It felt to me that I had asked a difficult question, one I hardly knew how to phrase, and been answered with an axe. I never went back. I threw out the medication he gave me – samples from a drug company – without swallowing a single pill.
I always felt there was a gleaming beyond the inner haze. I wanted to reach it. I always felt there were new stars to be discovered in the inner firmament, not only new stars, but radically different stars that obeyed unknown and original laws. You might say, perhaps with a measure of accuracy, that I was in the thrall of ambition. “Go in and learn” it said. Now the root of ambition is almost an irreconcilable distaste for what actually is and for oneself as part and parcel of what is.. In some cases, like mine, the distaste runs so deep that its roots can not be found and it is both mute and absolute. I look for myself and never find me. How could I expect anyone else to know me?
I was remarkably separate from my body, but not wholly free of it. I regarded it as a stranger, an automaton to which I was arbitrarily and incomprehensibly tethered. Nor was this about my lack of vanity. Quite the reverse. This body? This me? What a falling off from imaginary possibility. Another form of ambition. Another way to go about detesting the simple facts in the name of fantastic transformation. How my bones are tempted to dance, being now free of their flesh Yet, alas, they do not take even the first step, the constitutive step of dance, because they are, after all, only bones. Life for me was not a dance. If only, I say, it could have been! But this wish reflects a complete ignorance,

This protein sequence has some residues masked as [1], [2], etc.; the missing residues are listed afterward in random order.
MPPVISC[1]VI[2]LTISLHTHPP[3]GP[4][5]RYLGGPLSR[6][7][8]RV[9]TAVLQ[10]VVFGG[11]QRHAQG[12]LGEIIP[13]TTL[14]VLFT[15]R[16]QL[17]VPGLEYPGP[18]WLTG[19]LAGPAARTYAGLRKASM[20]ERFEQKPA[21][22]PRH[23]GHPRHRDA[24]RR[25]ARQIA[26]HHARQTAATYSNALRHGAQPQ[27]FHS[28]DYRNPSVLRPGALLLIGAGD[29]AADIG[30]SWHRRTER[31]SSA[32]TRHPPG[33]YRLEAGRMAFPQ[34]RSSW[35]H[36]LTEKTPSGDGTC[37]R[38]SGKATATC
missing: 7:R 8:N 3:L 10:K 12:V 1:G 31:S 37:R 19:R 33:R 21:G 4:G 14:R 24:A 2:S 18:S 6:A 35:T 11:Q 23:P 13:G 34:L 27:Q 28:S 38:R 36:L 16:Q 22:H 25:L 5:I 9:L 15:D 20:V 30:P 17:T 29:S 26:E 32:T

Sometimes I think I hoped wordlessly that I would turn out to be a prophet. Prophets, of course, have no choice but to separate themselves from their ordinary lives. Their mission demands it. This radical separation from ordinary life is what makes it possible for them to castigate ordinary life and demand of it more than it has heretofore been able to realize. A prophet is without honor in his country. But an angry prophetess inside herself…a wholly different case. By a devious and secret route, the reward can come before the work.